The population of the city participates in colossal votes on changes to the weather or the color of the sky. Imagine if reality itself were dictated by an internet poll.
Dictated by the people, and made real by... what? Transistor stubbornly refuses to answer any of its really interesting questions, but that's part of what makes it such a compelling parable.
The game's beautifully-drawn but evasive world and narrative (gorgeous music!), its clever and sturdy wealth of interlocking mechanics and its merciless brevity make it a pure spiritual sequel to Supergiant's excellent 2011 title Bastion. Together, the two games feel decidedly distinct from any other RPG or action-RPG on the market, and make one want to proclaim them as some sort of sub-genre.
inFamous isn't a sandbox game, it's an open-world platformer.
Darksiders isn't merely an action-RPG, it's a Metroidvania.
Transistor is... supergiant. Let's do that - I enjoy the irony of the term.
supergiant adjective \sü-pər-jī-ənt\
1 : of high quality and small size
2 a : a short and well-crafted video game
b : a small and delicious meal
Examples of SUPERGIANT
- "Is that what a forty dollar steak looks like? This thing better be supergiant."
Okay, so that's not really a genre - but it's apt.
Beginning with absolutely no explanations, Transistor drops you on to a city street as the mute Red, with nothing to do but pull a glowing green, sword-like object from the corpse of a man. The object lights up as a voice speaks from it - a man's voice - a man that seems to know her, and wants to keep her alive as strange computer-organisms erupt from the ground and begin white-washing the entire city.
Fans of Supergiant will squee at the return of Logan Cunningham's seductive gravel, as the Transistor serves an identical function here as The Narrator did in Bastion - feeling oddly alive and observant of your actions as you attend to or ignore its direction or meet a foe for the first time.
Things stay as mysterious as Transistor can possibly allow. The city and everything in it feel warm and distant and dreamlike - and part of the titular weapon's nature becomes quickly apparent as you come across other bodies in the street and it absorbs their energy as "Functions," which expand the device's arsenal of abilities. Gaining levels, as well, grants Functions, and soon you have a compact but dizzying array of options at your disposal - because every Function has many, many functions.
Let's use Crash and Breach as examples - the first two you get.
Crash has a medium-low range and medium-low damage - an energy blast in front of you - which stuns enemies briefly, and increases the damage they take while crashed.
Breach has a long startup, but fires a high-damage long-range beam which penetrates multiple enemies.
Instead of having two functions, you could add Crash as a support to Breach. Now Breach will stun enemies. Or you could add Breach to Crash - Crash now has longer range and hits harder - but each and every function can interact with every other function, often in differing ways. There is an insane degree of customization here, if one's willing to experiment, and you're never locked in to one build as you can always mix-and-match your Functions at will.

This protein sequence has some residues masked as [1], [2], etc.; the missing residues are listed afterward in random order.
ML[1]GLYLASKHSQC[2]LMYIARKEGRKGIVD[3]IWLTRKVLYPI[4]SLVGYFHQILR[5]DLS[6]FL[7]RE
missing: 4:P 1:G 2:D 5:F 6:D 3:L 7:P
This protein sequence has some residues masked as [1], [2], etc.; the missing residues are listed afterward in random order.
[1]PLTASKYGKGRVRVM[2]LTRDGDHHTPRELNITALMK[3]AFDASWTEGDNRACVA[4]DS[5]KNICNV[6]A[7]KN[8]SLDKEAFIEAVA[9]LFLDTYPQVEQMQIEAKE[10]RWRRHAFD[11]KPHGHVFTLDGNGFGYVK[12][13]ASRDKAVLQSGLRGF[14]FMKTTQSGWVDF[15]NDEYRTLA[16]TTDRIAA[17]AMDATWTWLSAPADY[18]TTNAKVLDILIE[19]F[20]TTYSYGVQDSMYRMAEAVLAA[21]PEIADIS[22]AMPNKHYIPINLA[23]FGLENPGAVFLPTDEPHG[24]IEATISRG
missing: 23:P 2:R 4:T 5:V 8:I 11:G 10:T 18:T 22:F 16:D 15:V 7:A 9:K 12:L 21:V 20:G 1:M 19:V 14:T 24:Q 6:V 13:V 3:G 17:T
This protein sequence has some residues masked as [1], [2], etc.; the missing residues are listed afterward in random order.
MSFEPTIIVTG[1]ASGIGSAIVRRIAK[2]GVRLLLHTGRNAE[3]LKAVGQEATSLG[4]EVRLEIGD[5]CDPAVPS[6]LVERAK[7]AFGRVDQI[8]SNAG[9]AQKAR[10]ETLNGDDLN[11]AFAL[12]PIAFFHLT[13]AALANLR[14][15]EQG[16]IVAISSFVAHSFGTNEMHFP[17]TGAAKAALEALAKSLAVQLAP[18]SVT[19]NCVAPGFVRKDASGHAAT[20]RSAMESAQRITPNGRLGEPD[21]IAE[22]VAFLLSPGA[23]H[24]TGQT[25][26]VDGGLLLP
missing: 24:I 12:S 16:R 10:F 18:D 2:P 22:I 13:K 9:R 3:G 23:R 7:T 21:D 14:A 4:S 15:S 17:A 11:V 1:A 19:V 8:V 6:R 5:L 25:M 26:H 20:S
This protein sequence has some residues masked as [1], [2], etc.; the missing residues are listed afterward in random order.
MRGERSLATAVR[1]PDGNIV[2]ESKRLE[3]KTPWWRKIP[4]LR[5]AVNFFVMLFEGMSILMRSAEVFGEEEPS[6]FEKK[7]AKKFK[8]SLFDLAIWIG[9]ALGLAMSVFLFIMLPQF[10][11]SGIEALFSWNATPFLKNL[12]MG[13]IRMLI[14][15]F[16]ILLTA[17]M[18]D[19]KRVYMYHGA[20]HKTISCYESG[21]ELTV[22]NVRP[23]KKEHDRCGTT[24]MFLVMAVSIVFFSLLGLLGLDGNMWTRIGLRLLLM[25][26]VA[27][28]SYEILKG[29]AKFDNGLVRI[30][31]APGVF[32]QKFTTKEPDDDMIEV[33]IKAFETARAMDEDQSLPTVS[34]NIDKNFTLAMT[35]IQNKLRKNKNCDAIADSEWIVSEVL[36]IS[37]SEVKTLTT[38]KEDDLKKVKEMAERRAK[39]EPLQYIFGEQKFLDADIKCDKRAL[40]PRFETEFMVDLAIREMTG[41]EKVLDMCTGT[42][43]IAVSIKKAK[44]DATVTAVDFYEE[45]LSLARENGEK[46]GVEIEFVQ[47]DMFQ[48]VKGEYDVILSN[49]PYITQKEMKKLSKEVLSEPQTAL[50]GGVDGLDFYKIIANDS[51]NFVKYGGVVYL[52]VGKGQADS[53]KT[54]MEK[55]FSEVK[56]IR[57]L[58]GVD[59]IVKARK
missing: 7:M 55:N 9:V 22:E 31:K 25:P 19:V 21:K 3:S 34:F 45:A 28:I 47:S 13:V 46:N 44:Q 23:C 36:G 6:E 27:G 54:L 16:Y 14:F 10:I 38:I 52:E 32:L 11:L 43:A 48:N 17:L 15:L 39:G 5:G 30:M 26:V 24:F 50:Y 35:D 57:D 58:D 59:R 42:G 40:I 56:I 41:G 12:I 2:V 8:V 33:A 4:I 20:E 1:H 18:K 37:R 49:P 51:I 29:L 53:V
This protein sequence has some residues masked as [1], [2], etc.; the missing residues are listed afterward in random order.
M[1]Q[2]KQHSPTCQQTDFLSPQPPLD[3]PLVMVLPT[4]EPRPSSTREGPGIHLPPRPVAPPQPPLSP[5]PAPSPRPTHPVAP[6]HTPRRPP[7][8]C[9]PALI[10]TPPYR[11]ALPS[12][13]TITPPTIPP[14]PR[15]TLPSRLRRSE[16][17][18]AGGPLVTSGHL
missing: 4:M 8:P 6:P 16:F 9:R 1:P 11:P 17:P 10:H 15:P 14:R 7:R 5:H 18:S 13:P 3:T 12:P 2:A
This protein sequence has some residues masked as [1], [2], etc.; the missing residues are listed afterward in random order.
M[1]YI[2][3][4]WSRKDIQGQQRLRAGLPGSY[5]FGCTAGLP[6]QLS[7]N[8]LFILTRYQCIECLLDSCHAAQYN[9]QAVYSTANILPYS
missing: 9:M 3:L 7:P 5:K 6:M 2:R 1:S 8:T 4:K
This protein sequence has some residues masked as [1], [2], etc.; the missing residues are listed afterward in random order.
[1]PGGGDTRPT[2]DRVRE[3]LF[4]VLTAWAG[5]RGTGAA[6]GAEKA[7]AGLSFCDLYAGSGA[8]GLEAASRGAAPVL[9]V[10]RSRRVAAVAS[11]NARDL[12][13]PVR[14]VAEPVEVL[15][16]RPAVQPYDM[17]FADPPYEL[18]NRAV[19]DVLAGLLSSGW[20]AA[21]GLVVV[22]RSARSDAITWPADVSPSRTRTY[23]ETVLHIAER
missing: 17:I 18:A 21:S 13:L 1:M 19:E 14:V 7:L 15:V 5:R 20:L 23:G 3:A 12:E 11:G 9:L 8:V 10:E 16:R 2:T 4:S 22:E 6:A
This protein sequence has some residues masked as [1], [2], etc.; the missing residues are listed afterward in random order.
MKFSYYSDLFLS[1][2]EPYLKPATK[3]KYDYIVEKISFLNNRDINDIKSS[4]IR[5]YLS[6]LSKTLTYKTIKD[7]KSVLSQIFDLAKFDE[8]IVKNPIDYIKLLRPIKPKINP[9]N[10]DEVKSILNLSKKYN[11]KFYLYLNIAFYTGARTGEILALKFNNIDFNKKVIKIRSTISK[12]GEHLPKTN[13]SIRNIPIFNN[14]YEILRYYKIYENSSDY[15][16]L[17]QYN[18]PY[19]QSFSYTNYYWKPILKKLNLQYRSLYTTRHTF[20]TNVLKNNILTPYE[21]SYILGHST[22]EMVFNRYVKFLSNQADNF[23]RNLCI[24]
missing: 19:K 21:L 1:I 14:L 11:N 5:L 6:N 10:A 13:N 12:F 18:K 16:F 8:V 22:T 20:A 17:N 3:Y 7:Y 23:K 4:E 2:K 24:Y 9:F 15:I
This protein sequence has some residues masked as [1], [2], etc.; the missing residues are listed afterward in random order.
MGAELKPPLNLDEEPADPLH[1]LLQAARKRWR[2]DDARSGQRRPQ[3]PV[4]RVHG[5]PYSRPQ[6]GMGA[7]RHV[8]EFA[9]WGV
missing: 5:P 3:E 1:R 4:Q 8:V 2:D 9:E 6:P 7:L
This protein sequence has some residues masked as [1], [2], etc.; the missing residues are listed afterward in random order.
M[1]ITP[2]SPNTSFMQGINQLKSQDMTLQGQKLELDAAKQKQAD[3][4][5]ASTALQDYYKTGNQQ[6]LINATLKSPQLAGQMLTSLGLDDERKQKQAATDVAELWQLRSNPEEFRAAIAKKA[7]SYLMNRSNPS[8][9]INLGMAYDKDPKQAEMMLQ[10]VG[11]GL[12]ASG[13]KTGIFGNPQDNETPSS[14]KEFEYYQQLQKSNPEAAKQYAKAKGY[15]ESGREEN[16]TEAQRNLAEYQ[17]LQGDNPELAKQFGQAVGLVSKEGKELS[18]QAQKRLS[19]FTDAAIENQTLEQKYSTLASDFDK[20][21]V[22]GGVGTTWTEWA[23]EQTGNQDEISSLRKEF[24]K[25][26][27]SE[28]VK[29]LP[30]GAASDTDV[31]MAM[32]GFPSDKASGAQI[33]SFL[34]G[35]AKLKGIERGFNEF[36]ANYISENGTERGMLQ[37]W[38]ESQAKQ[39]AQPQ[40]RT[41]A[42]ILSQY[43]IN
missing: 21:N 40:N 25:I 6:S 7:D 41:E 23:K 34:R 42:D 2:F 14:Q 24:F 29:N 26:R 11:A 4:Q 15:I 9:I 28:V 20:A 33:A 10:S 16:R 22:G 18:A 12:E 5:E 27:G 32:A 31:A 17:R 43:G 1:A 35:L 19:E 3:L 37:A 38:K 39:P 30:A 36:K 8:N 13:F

Or you could use either in your passive slots - Crash increases your defense when use passively, and Breach gives you more planning time in Turn mode. What is Turn mode?
It's beautiful, is what it is.
Tap R2, and time will freeze as a flood of glowing blue dots erupt from the Transistor, arranging into a grid pattern on the floor. It switches Transistor from Bastion's purely action-RPG standard to a more-traditional turn-based tactical-RPG, in which you plan out your turn in the stillness. Every step you take and action you execute eats up a portion of your Turn bar - you can only do so much - but combos built and executed in Turn are the key to blitzing your enemies and surviving the day.
Once executed (the dots zip back into the Transistor as Red dashes about the screen, laying waste to her foes), you must wait for Turn to recharge before you can use it again - and none of your functions are available while it recharges - unless you've mapped the Jaunt function as a support to one of them...
As in Bastion, Transistor allows the player to manually make the game far, far harder as they progress through it via "Limiters," which make your foes stronger or you weaker. The game is a playground, then, for folks who find the idea of fighting through Cloudbank again and again, testing out countless set-ups, a winning proposition.
And you may. Upon defeating it and enjoying the (very moving) finale, Transistor immediately transitions into a New Game+ mode with all of your Functions and unlocks, and harder enemies to fight.
True to its heritage, this is a vastly playable, endlessly-customizable game with nary a missed step.
Its production values - lush, warmly hand-drawn environments and characters, an absolutely stellar soundtrack (again) from Derren Korb and another absorbing performance from Cunningham - serve as a sumptuous gold standard all other indies should rightfully envy. Its six or seven-hour play time ensures the game never gets stale, its mysterious, untouchable plot asks curious questions about the age we live in while refusing to blandly explain the nature of the seductive city of Cloudbank, which may or may not be a charicature of the entire internet - or a flash drive - or a literal sci-fi city full of literal people who are literally being wiped out by the calamity that floods through its towers and alleys.
It's involving, tactical, challenging fun all the way through - and cheerfully prepared to get harder at the precise the moment you ask it to. Intellectually stimulating, emotionally gripping, aesthetically exciting, utterly mysterious and open to interpretation, Transistor leaves the true nature of its story and Cloudbank up to you - and that, I delcare, is good art.